Older blog entries for mikegotis (starting at number 27)

The Quad Servo Core is built. Now the task at hand is programming it. The dual bearing design and prototype on the Upper Body Torso Mobility Core was a great success. An assembly is now working and in progress. Several movies were made showing the primary unit walking. A static mount was invented to sustain the upper torso assembly during code development.

Humanoido Extensions: Worked progressed on the Upper Body Torso Mobility Core. It's now apparent that the omega plane will need bearings. I believe it's possible to fabricate a three dimensional cylindrical bearing to provide increased support and reduce upper body flexure. The rotation results in an eccentric, therefore cylinder placement requires attention. Tests show that certain plastics have very little friction when placed in plane to plane contact, not unlike a teflon surface bearing. This approach will be incorporated into initial designs.

You are politely requested to GOTO HERE and take a look at message #62. You'll see exactly what happens with a good robot and a very bad case of the ROBOTIC Dr. Jekyl - Mr. Hyde syndrome...

Sept. 1 - Sept. 7

Worked on designing a small operating system, called SMALL-WALK OS 1.0, which includes derivative code to achieve a series of fundamental walking motions. Introduced SMALL-WALK OS 1.0 as a new project.

Worked on the Exoskeleton Project. Completed two legs, and installed a head on Humanoido. Currently building arms. Moving placement of shoulders to compensate for head to shoulder displacements.

Worked on the Quad Servo Project and completed the design. Design/utilize brass mechanics mountings. Project moves to the assembly and testing phases.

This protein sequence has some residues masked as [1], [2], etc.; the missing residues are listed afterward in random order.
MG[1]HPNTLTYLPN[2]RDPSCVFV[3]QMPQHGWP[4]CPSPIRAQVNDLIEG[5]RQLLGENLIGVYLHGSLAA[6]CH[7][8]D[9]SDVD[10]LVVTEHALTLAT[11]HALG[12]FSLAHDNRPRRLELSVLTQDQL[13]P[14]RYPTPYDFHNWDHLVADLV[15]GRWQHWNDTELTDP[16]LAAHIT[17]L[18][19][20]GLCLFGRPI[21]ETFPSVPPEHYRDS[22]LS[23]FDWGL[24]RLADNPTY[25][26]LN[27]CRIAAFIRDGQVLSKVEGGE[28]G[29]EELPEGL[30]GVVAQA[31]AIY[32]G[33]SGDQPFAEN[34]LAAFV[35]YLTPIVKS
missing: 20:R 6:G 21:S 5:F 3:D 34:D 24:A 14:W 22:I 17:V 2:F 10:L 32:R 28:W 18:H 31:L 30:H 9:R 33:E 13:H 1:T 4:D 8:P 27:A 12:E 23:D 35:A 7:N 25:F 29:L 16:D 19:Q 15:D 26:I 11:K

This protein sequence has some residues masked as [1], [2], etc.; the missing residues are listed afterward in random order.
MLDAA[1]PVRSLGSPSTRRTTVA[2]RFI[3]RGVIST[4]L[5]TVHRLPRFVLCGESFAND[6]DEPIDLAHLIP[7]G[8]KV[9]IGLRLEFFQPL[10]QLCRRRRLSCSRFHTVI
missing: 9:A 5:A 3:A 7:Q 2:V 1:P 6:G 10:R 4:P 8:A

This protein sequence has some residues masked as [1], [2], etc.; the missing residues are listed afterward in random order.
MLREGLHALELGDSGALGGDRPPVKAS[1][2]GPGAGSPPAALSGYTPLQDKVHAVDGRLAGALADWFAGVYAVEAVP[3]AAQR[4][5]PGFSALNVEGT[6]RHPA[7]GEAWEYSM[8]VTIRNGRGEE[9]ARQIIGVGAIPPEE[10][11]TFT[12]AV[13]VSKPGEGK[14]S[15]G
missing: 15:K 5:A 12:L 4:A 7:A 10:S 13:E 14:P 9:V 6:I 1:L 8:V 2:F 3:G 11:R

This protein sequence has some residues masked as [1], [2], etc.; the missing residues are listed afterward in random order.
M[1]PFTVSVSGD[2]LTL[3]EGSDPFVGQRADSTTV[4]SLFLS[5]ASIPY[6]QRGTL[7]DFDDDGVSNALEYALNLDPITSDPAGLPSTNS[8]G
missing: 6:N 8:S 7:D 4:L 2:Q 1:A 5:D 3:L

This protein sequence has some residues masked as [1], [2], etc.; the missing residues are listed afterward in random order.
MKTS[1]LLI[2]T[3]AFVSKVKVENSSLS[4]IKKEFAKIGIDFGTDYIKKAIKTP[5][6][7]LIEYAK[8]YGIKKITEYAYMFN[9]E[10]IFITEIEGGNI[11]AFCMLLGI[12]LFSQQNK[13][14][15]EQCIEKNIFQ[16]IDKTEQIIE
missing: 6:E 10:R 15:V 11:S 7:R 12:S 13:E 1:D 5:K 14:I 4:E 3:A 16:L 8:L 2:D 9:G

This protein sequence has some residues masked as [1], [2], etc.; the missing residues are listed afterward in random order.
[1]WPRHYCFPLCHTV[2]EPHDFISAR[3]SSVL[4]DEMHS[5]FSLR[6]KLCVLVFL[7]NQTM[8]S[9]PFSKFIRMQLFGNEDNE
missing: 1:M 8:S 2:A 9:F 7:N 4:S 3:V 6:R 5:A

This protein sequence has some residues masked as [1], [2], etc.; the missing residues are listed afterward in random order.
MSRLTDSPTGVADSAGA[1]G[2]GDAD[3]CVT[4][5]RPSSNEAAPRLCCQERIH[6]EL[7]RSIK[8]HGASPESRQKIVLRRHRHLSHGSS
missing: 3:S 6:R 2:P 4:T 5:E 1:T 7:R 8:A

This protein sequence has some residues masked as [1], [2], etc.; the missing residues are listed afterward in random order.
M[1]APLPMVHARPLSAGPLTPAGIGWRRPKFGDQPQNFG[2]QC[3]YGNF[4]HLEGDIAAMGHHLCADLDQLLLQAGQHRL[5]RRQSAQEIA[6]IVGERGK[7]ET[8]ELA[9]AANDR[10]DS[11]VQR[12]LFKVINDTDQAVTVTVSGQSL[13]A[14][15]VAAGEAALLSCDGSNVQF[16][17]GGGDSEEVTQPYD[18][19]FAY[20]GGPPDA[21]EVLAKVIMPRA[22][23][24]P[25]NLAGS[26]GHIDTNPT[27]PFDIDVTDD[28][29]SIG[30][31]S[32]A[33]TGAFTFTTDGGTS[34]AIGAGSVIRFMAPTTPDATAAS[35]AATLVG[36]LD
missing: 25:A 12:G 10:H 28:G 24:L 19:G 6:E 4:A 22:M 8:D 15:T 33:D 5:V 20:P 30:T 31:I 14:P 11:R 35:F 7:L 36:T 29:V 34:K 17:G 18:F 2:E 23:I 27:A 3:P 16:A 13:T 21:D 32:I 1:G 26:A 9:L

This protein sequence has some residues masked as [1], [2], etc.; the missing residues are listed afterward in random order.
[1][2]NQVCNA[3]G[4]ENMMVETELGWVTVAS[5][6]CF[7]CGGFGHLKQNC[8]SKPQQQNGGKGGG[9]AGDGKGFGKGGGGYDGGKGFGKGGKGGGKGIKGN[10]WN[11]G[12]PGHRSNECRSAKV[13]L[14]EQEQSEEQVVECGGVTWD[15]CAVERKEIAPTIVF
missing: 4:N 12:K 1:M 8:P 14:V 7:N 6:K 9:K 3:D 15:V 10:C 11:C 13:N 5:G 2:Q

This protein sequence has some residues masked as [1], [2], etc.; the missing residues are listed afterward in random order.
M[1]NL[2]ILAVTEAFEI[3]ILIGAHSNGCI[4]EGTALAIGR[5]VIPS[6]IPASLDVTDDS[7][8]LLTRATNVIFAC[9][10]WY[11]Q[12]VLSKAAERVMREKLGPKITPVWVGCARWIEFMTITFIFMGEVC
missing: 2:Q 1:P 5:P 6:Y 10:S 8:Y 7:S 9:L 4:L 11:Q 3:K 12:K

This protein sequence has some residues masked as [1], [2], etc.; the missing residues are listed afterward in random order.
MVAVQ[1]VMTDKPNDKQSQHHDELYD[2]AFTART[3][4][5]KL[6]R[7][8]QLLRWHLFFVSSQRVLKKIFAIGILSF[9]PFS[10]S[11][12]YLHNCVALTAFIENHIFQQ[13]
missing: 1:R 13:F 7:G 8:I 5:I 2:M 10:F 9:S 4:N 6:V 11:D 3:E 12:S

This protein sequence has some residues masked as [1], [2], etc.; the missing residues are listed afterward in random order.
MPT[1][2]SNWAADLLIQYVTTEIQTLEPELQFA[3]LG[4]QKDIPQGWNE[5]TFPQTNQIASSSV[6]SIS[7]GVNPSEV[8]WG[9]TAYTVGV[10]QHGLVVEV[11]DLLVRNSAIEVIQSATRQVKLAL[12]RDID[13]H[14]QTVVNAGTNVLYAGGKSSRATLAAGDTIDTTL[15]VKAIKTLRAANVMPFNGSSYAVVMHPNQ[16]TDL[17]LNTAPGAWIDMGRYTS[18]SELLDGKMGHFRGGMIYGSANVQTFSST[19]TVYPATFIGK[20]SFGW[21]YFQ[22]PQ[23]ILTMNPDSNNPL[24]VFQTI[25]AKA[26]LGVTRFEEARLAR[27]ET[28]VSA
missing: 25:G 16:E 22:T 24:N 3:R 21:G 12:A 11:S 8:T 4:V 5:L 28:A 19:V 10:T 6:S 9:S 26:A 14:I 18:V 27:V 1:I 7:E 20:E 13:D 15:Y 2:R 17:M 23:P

Picture Mystery Humanoid Post of the Day!

At Message #20 you'll see a remarkable humanoid robot. Can anyone identify the owner? Contact mikegotis@yahoo.com

2 Sep 2002 (updated 2 Sep 2002 at 10:43 UTC) »

There are some very interesting robot photos published at Message #33

If you go down into the dark damp hot basement of the Time Differential Regeneration Plant where there are big leaky pipes, coils and converters, you'll find a lot of these robots, either regenerating or doing work like welding on craft propulsion frames. :-)

Enjoy!

re: New Toddler Walking Robot eGroup

Be sure to join the new Yahoo eGroup about the new Parallax Toddler Walking Robot, and all other cool walking robot creations! I'm the moderator and founder. We're posting a lot of information about walking robotics, motion control programming, hardware and photos. Be sure to stop by and join in - everyone is welcome. Take a look at those cool robot photos!!!

Homepage: http://groups.yahoo.com/group/toddler_robot/

27 Aug 2002 (updated 3 Sep 2002 at 06:08 UTC) »

Note: BIPEDAL WALKING Humanoid Project re: REDUCING OVERALL WEIGHT Today, replaced a lot of metal hardware, i.e. bolts, nuts, spacers, washers, with their nylon and phenolic equivalents. Nylon and phenolic materials are readily available at a local parts surplus store. The amount of weight saved is equal to one complete computer! This is good news, especially since the plan calls for another onboard computer, networked to the first. There are still some metal hardware pieces that could be replaced for more weight savings. This will allow mounting more of the exoskeleton, and reducing wear on the motion control servos for walking.</em>

26 Aug 2002 (updated 27 Aug 2002 at 19:02 UTC) »

Posted a new project called the EXOSKELETON PROJECT FOR HUMANOIDO APPLICATION. This skin EXOSKELETON covering is designed to protect the Humanoid from electrical shorts, prevent damage from falls, and serve as new mounting positions for additional sensors and parts. The overall Humanoid design is accomplished in metal, primarily lightweight aluminum, and thus, the skin will also contain the same material.

25 Aug 2002 (updated 26 Aug 2002 at 08:03 UTC) »

Project completed today: a USB to IEEE-1284 Bridge under Windows Virtual PC running Windows 98 within a Macintosh iBook. A USB device driver was installed (also under Windows 98) and configured for a cable, compatible with a parallel port device. The USB port is a Macintosh shared resource. Although originally designed for driving a printer (for computers lacking parallel ports), this device will serve as a parallel EEPROM interface for burning code into PIC processors.

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